Opposing mineral tax measure was right thing

Published 11:45 am Monday, March 29, 2004

By Staff
Escambia County recently got a taste of what life for small communities around the state may be like for some time to come, thanks to a desperate need on the part of state lawmakers to find new sources of revenue however and wherever possible.
In other words, officials here became acquainted with the ever growing need to try and make sure plans cooked up in Montgomery aren't carried out at our expense.
The first of what may be many glimpses at the process of lawmakers' casting madly about for more cash came in the form of a proposed tax on minerals, to the tune of 10 cents per ton. "Minerals" means sand, gravel, sandstone, limestone and various other materials used primarily as part of construction efforts.
Placing a levy on them amounted, in what seems an open and above board way, to a new tax on a specific area of industry. And as much as can be said about any new tax, it seemed okay at first blush. But when looked at more closely, one tenet of the plan makes this deal a bad one for Escambia and other counties along state borders: the part that exempts minerals purchased for use outside the state, or minerals brought across our borders for use here.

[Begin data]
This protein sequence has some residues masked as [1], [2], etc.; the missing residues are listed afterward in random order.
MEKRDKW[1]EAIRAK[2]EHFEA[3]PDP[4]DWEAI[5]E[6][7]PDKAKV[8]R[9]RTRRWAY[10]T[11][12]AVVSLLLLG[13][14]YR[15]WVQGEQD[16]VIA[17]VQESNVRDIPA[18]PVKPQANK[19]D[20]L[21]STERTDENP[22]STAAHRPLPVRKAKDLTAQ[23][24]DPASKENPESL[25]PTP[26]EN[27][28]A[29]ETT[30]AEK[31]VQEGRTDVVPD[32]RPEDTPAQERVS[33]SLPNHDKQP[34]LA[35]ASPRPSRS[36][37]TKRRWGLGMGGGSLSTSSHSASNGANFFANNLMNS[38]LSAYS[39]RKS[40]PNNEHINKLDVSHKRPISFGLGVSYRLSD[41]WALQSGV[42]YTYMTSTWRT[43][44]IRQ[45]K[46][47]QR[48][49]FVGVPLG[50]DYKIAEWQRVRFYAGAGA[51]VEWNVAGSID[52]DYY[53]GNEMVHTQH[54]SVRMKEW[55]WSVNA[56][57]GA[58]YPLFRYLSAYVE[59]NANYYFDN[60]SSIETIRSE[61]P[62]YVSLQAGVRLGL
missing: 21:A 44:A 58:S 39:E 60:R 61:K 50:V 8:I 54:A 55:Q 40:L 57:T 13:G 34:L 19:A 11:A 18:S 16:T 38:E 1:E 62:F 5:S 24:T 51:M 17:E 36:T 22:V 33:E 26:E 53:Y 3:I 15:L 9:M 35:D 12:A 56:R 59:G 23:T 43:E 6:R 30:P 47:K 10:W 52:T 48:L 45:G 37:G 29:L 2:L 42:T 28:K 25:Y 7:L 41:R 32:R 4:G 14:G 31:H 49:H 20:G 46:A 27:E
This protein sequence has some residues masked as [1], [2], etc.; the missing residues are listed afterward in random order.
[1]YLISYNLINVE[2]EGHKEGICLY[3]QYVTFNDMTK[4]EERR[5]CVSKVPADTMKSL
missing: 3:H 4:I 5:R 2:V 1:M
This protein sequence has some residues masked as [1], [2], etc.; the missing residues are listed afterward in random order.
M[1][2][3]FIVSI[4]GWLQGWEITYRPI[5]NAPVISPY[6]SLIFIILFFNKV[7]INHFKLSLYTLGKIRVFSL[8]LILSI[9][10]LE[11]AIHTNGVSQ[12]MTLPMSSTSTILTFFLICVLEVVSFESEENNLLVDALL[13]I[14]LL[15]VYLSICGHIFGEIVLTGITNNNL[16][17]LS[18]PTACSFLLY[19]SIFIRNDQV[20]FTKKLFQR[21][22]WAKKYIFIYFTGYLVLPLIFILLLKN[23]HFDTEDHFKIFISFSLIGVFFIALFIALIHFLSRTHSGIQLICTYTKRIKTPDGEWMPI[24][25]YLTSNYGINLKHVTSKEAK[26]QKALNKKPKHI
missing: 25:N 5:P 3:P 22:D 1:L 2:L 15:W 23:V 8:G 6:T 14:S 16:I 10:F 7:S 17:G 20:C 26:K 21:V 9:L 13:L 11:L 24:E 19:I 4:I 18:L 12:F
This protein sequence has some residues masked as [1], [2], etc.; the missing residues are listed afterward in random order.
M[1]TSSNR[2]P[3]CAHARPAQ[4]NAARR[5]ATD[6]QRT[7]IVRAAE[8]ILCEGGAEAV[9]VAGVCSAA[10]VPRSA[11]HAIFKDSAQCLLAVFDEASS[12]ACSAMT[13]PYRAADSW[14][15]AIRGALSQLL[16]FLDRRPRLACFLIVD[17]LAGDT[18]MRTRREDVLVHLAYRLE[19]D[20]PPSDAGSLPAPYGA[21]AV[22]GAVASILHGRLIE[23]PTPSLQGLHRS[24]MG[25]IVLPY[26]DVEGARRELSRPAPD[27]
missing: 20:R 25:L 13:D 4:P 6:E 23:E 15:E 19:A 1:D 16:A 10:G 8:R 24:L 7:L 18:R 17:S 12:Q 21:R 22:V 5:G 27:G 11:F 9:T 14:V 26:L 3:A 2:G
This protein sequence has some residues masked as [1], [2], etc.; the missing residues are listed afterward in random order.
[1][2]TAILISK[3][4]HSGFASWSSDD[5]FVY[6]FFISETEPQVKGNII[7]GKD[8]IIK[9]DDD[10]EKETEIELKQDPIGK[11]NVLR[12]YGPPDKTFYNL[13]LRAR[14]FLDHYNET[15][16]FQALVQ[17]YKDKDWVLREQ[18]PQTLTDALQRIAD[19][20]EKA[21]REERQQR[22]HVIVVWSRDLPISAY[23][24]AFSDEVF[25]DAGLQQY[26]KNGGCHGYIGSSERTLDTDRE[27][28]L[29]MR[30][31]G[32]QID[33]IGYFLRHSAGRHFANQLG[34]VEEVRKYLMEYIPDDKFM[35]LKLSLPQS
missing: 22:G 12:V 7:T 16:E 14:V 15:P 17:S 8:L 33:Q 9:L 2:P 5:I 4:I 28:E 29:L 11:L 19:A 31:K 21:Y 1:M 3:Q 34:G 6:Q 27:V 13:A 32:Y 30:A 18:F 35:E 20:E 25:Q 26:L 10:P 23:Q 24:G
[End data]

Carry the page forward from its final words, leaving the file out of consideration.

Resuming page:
Much of the minerals sold from Escambia and our neighboring counties go to the panhandle area for construction work there, which would keep our county from realizing the full benefits, in terms of new revenue that the new tax is meant to provide.
The tax could also tempt people currently buying minerals from Escambia businesses to cross the Florida state line for their materials, buying them where there is no 10-cents-per-ton levy.
All in all, the proposed tax would not do Escambia County much good, and could actually be harmful.
The county commission did the right thing last week by opposing the measure, and encouraging other area counties to do so as well. And going back another step, they did a good job of seeing this coming in time to make our voices heard on the matter.
It was a good reminder that the devil's only in the details when the details are allowed to slip by unnoticed.